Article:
The Long Pond Preserve is a combination of open water, swamps, grasslands, and forested land and is one of the most remote and sensitive ecological areas in northeast Connecticut. The preserve sits just south of the Massachusetts state line and forms the source of the Five Mile River which flows south through Thompson, Putnam, and Killingly before joining the Quinebaug River in Danielson. The fast-flowing river is a favorite of trout fishermen and kayakers and protecting its source benefits both local residents and visitors.
Much of the dry land on the preserve has been mined for sand and gravel during the last century. The open areas generated by the mining are now recovering nicely and, coupled with the extensive wetlands, are home to a many plant, insect, and animal species that are uncommon in northeast Connecticut. Bird sightings on the preserve include Prairie Warbler, Field Sparrow, Brown Thrasher, Bald Eagle, Osprey, Ring-necked Duck, Common Goldeneye, Bufflehead, and Hooded Mergansers. The remains of stone walls and foundations on the preserve indicate earlier habitation by settlers trying to farm the challenging terrain.
The Long Pond preserve is a combination of three separate parcels. The first parcel was acquired in January 2017 and consists of 76 acres purchased through a partnership between the land trust, the Bafflin Foundation, and a grant from the Connecticut Wetland In-Lieu Fee (ILF) program–a new funding source aimed at protecting wetlands in the state. A second, 24-acre parcel was purchased in November, 2018, and a third, 13-acre parcel was donated by the Weiss family in October 2020.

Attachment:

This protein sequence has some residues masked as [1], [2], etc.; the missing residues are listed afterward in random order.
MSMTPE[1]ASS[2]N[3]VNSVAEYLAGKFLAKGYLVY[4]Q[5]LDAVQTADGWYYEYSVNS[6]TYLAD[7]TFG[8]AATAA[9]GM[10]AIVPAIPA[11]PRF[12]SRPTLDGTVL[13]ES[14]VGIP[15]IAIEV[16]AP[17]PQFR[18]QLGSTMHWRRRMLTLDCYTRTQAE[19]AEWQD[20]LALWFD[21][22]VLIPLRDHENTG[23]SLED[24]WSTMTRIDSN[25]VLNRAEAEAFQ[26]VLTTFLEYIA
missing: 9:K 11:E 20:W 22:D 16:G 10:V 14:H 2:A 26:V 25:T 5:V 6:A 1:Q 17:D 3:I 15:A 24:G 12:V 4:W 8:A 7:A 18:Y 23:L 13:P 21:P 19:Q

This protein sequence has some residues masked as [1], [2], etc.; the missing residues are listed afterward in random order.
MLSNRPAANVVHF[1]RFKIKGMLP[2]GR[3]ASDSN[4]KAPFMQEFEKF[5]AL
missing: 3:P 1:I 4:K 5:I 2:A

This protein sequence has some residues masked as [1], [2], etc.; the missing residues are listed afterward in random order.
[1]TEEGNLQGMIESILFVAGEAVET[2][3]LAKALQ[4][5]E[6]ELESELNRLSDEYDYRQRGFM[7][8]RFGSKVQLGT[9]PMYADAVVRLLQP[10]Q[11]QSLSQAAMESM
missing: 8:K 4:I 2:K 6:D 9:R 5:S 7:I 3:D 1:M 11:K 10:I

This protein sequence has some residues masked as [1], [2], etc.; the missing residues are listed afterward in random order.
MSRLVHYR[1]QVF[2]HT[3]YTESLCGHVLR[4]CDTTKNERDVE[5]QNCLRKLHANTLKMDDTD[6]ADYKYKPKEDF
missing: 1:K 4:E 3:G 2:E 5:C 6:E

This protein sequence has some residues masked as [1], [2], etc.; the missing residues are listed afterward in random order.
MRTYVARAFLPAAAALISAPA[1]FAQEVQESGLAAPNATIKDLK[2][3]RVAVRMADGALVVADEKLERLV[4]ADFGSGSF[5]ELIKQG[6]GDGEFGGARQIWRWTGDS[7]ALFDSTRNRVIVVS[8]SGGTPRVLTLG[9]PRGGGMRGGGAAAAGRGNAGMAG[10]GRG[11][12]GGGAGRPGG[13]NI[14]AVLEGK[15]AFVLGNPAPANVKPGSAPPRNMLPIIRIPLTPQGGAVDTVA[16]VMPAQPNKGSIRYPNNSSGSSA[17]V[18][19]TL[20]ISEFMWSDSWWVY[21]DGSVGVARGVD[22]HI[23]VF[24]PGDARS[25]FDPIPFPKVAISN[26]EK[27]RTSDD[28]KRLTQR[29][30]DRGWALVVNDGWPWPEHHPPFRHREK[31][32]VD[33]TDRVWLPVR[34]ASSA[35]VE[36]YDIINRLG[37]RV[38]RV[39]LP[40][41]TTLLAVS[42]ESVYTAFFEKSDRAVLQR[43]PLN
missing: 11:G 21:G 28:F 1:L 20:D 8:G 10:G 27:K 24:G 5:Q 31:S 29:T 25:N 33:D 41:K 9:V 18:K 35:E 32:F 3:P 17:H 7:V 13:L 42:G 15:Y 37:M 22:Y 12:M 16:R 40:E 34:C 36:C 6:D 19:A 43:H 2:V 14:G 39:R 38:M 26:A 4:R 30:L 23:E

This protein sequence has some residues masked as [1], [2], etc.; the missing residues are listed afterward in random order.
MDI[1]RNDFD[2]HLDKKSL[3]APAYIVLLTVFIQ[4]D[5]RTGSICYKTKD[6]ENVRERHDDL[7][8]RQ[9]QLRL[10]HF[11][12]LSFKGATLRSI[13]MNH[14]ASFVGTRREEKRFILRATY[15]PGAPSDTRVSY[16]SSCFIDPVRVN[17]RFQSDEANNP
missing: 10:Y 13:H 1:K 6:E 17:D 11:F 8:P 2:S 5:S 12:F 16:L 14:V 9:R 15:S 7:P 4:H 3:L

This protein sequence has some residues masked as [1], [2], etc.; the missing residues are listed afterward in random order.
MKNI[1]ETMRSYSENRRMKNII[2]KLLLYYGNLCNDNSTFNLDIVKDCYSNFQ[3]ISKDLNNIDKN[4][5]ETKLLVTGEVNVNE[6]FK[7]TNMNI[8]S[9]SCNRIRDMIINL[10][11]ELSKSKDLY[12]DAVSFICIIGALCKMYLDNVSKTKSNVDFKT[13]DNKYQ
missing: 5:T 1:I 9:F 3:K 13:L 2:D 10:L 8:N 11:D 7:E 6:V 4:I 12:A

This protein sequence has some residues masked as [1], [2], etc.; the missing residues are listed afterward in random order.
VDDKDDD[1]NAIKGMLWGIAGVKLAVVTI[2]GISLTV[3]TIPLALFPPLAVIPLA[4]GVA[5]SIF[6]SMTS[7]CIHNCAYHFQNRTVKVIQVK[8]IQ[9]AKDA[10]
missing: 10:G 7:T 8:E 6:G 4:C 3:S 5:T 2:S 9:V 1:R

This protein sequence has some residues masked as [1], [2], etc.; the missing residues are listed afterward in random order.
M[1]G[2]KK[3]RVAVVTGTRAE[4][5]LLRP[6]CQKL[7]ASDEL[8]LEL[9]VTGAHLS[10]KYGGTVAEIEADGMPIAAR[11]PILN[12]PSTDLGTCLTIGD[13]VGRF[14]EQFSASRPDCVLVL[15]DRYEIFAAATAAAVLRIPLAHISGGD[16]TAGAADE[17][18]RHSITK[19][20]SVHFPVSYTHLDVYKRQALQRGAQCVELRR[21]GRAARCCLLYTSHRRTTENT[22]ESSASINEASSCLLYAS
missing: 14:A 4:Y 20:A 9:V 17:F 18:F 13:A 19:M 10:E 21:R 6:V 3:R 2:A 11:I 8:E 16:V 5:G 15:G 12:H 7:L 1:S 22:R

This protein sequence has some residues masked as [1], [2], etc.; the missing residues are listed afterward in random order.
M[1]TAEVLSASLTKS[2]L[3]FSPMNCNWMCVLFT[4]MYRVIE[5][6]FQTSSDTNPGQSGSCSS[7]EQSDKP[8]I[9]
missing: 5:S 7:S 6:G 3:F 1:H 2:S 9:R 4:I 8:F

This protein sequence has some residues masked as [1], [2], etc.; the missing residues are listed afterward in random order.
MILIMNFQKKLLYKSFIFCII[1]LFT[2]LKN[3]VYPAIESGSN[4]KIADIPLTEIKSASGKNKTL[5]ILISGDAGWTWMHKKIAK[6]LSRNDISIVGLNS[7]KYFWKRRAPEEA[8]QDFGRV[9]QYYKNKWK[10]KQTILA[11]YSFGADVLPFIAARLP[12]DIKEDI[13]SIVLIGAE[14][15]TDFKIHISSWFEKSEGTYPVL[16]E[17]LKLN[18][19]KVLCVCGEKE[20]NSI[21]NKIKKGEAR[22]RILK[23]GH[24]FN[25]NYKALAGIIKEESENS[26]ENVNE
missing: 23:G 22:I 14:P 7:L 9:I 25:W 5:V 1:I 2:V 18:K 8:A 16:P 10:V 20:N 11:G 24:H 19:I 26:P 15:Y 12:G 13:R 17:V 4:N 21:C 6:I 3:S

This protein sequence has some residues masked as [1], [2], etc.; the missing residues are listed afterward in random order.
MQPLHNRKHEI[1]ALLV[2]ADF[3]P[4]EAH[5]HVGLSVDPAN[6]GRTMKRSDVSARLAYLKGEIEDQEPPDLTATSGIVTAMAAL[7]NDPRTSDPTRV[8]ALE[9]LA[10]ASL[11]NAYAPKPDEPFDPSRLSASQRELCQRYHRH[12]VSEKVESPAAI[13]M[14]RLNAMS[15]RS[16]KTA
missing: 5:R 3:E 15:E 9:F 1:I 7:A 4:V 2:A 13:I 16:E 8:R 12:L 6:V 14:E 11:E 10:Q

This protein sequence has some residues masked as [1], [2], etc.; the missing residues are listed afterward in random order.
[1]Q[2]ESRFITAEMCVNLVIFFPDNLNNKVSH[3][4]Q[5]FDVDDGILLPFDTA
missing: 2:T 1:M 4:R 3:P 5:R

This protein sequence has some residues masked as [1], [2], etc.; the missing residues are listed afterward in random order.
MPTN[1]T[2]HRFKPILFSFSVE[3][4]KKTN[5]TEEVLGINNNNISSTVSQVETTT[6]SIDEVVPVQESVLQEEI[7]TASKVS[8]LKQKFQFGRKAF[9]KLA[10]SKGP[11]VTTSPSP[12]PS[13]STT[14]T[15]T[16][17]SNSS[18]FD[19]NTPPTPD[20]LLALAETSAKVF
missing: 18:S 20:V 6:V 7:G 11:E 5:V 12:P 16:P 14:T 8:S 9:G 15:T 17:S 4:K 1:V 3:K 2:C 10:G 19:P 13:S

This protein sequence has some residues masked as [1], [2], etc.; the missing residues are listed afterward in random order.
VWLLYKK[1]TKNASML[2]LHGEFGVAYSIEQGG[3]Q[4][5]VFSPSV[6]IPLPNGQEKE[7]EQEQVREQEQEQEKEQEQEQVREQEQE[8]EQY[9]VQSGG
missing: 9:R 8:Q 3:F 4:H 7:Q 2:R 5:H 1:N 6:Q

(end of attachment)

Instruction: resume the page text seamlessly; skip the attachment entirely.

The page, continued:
A fourth parcel–the 30-acre Wieloch Preserve–is separated by Jerry’s Swamp from the land trust’s Long Pond preserve. The Wieloch family donated the preserve to the land trust in 2003.
The Long Pond preserve can be accessed from a parking area at the corner of Sunny and Ragina Avenues to the north in Webster, Massachusetts. There is a conservation easement on the land in Massachusetts between the parking area and our preserve, and we have a right-of-way to access our preserve. There is a network of easy-to-walk, family-friendly trails on the preserve. However, despite our efforts, the trails are occasionally used by local dirt bike and ATV riders that ride on the preserve illegally and cause extensive damage to the sandy soil and the delicate ecosystems.